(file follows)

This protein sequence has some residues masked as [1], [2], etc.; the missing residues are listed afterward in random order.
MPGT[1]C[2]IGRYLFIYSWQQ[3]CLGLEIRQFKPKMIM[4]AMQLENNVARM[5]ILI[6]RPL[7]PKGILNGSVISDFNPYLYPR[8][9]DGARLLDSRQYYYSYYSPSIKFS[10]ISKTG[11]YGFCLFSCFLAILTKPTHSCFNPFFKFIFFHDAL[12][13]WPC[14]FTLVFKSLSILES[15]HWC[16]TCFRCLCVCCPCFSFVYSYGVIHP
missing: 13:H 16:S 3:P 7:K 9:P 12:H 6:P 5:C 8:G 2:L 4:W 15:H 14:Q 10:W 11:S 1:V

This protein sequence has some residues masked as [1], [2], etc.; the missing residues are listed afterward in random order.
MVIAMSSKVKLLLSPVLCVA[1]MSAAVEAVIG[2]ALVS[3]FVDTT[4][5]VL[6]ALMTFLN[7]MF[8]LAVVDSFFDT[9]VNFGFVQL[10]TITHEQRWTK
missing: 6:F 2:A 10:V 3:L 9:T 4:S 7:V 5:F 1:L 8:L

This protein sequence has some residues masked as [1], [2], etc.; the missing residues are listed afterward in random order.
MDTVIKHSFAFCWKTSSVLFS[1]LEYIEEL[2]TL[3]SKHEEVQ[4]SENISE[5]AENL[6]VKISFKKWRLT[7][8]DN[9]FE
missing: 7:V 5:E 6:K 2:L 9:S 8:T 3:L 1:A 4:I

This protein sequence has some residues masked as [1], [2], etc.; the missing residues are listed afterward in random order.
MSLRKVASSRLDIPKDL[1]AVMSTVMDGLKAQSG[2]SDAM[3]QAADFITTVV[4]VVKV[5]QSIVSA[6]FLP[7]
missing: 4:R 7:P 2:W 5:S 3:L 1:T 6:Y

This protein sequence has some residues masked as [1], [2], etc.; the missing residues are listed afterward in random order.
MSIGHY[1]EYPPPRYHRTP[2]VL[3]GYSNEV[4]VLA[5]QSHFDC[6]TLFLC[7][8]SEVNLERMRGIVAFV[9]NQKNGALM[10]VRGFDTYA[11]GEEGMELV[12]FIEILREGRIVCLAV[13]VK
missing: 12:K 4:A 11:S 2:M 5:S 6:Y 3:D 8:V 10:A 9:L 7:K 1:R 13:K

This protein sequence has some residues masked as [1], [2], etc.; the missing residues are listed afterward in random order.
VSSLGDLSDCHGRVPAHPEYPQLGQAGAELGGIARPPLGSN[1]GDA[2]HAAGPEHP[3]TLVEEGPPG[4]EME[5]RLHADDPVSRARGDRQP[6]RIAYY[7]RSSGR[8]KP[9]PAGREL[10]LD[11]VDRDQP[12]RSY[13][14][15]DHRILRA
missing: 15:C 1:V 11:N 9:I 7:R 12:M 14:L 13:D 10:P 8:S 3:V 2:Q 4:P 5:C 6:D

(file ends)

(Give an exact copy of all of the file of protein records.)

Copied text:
This protein sequence has some residues masked as [1], [2], etc.; the missing residues are listed afterward in random order.
MPGT[1]C[2]IGRYLFIYSWQQ[3]CLGLEIRQFKPKMIM[4]AMQLENNVARM[5]ILI[6]RPL[7]PKGILNGSVISDFNPYLYPR[8][9]DGARLLDSRQYYYSYYSPSIKFS[10]ISKTG[11]YGFCLFSCFLAILTKPTHSCFNPFFKFIFFHDAL[12][13]WPC[14]FTLVFKSLSILES[15]HWC[16]TCFRCLCVCCPCFSFVYSYGVIHP
missing: 13:H 16:S 3:P 7:K 9:P 12:H 6:P 5:C 8:G 2:L 4:W 15:H 14:Q 10:W 11:S 1:V

This protein sequence has some residues masked as [1], [2], etc.; the missing residues are listed afterward in random order.
MVIAMSSKVKLLLSPVLCVA[1]MSAAVEAVIG[2]ALVS[3]FVDTT[4][5]VL[6]ALMTFLN[7]MF[8]LAVVDSFFDT[9]VNFGFVQL[10]TITHEQRWTK
missing: 6:F 2:A 10:V 3:L 9:T 4:S 7:V 5:F 1:L 8:L

This protein sequence has some residues masked as [1], [2], etc.; the missing residues are listed afterward in random order.
MDTVIKHSFAFCWKTSSVLFS[1]LEYIEEL[2]TL[3]SKHEEVQ[4]SENISE[5]AENL[6]VKISFKKWRLT[7][8]DN[9]FE
missing: 7:V 5:E 6:K 2:L 9:S 8:T 3:L 1:A 4:I

This protein sequence has some residues masked as [1], [2], etc.; the missing residues are listed afterward in random order.
MSLRKVASSRLDIPKDL[1]AVMSTVMDGLKAQSG[2]SDAM[3]QAADFITTVV[4]VVKV[5]QSIVSA[6]FLP[7]
missing: 4:R 7:P 2:W 5:S 3:L 1:T 6:Y

This protein sequence has some residues masked as [1], [2], etc.; the missing residues are listed afterward in random order.
MSIGHY[1]EYPPPRYHRTP[2]VL[3]GYSNEV[4]VLA[5]QSHFDC[6]TLFLC[7][8]SEVNLERMRGIVAFV[9]NQKNGALM[10]VRGFDTYA[11]GEEGMELV[12]FIEILREGRIVCLAV[13]VK
missing: 12:K 4:A 11:S 2:M 5:S 6:Y 3:D 8:V 10:A 9:L 7:K 1:R 13:K

This protein sequence has some residues masked as [1], [2], etc.; the missing residues are listed afterward in random order.
VSSLGDLSDCHGRVPAHPEYPQLGQAGAELGGIARPPLGSN[1]GDA[2]HAAGPEHP[3]TLVEEGPPG[4]EME[5]RLHADDPVSRARGDRQP[6]RIAYY[7]RSSGR[8]KP[9]PAGREL[10]LD[11]VDRDQP[12]RSY[13][14][15]DHRILRA
missing: 15:C 1:V 11:N 9:I 7:R 12:M 14:L 13:D 10:P 8:S 3:V 2:Q 4:P 5:C 6:D